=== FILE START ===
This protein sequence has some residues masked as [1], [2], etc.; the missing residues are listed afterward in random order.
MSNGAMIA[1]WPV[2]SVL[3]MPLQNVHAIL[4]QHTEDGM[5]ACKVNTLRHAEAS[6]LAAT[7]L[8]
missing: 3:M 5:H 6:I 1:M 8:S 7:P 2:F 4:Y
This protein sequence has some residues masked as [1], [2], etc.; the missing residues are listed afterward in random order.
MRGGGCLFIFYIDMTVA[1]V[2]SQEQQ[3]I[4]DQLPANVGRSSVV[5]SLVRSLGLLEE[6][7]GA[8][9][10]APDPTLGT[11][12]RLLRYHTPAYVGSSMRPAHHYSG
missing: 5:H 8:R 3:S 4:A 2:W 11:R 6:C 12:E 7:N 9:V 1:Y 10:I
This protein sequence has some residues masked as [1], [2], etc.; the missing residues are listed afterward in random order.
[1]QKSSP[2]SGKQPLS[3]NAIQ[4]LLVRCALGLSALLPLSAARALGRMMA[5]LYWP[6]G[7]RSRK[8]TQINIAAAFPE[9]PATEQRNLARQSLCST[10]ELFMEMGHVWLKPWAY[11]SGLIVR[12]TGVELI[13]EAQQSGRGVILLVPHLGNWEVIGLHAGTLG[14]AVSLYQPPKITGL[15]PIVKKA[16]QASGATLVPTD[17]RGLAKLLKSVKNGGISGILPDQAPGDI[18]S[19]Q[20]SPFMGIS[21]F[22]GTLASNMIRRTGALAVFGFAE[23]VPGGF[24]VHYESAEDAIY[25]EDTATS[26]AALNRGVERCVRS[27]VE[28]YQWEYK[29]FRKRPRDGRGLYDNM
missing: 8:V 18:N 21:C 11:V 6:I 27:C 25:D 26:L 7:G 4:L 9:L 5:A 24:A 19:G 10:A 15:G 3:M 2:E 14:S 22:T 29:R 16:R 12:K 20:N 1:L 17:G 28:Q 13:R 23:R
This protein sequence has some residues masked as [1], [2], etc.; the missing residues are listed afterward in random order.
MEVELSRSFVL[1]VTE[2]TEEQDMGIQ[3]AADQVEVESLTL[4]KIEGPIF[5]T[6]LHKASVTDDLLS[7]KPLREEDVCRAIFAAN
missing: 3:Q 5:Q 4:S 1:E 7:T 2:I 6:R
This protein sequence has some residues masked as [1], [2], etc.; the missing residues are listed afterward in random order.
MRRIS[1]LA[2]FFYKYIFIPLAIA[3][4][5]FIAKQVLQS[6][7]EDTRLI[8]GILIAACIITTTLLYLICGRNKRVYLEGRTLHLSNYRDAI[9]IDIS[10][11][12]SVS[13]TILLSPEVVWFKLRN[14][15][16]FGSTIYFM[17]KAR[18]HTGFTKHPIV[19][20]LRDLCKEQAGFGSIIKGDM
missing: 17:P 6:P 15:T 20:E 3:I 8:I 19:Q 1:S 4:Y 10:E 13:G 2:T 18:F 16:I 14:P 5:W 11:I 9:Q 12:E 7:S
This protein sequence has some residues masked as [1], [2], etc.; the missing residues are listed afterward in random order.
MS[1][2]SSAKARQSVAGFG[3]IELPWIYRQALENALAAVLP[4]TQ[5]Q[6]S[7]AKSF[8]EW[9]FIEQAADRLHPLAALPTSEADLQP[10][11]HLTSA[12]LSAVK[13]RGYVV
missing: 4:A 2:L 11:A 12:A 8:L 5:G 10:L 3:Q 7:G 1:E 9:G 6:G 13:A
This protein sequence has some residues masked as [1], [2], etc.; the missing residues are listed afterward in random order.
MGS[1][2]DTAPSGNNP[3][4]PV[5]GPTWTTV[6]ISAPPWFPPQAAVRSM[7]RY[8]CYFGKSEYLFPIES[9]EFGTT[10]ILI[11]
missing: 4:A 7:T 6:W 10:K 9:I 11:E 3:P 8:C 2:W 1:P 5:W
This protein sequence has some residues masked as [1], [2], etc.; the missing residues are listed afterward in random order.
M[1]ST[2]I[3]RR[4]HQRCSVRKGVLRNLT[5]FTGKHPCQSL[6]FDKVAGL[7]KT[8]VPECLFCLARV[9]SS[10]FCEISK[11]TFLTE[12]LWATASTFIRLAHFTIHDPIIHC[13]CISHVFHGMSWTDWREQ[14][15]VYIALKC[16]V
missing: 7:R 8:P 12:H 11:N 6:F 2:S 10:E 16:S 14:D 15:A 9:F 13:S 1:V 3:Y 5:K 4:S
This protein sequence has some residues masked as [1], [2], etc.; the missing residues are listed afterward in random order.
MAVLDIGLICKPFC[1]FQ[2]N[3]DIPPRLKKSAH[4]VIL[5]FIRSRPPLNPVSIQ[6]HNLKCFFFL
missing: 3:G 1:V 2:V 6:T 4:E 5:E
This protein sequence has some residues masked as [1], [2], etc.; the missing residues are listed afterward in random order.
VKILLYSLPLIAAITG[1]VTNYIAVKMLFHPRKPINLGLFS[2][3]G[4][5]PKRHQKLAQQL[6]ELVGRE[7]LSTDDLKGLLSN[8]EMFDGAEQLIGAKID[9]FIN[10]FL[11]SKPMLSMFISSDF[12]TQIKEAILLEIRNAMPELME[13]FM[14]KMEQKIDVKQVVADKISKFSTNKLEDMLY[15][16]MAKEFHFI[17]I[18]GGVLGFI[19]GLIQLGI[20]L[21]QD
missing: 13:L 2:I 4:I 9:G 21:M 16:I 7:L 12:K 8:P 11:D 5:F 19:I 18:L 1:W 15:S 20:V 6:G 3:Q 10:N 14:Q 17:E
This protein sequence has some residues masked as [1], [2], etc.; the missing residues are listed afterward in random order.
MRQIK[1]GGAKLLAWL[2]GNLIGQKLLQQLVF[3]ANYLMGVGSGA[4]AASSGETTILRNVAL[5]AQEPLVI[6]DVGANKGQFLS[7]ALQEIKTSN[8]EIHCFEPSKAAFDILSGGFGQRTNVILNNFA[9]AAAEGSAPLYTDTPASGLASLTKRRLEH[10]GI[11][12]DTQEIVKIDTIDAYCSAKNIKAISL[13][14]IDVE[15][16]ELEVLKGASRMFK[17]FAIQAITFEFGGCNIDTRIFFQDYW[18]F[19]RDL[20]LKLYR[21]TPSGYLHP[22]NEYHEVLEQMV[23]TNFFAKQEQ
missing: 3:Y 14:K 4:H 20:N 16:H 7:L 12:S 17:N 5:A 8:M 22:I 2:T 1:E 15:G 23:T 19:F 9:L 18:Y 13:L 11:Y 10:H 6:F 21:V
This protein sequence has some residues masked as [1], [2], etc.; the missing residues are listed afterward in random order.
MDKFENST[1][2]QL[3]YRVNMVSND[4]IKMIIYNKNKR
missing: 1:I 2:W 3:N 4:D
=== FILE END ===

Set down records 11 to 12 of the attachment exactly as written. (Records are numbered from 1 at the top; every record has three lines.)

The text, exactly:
This protein sequence has some residues masked as [1], [2], etc.; the missing residues are listed afterward in random order.
MRQIK[1]GGAKLLAWL[2]GNLIGQKLLQQLVF[3]ANYLMGVGSGA[4]AASSGETTILRNVAL[5]AQEPLVI[6]DVGANKGQFLS[7]ALQEIKTSN[8]EIHCFEPSKAAFDILSGGFGQRTNVILNNFA[9]AAAEGSAPLYTDTPASGLASLTKRRLEH[10]GI[11][12]DTQEIVKIDTIDAYCSAKNIKAISL[13][14]IDVE[15][16]ELEVLKGASRMFK[17]FAIQAITFEFGGCNIDTRIFFQDYW[18]F[19]RDL[20]LKLYR[21]TPSGYLHP[22]NEYHEVLEQMV[23]TNFFAKQEQ
missing: 3:Y 14:K 4:H 20:N 16:H 7:L 12:S 17:N 5:A 8:M 22:I 2:T 1:E 15:G 23:T 19:F 9:L 18:Y 13:L 11:Y 10:H 6:F 21:V
This protein sequence has some residues masked as [1], [2], etc.; the missing residues are listed afterward in random order.
MDKFENST[1][2]QL[3]YRVNMVSND[4]IKMIIYNKNKR
missing: 1:I 2:W 3:N 4:D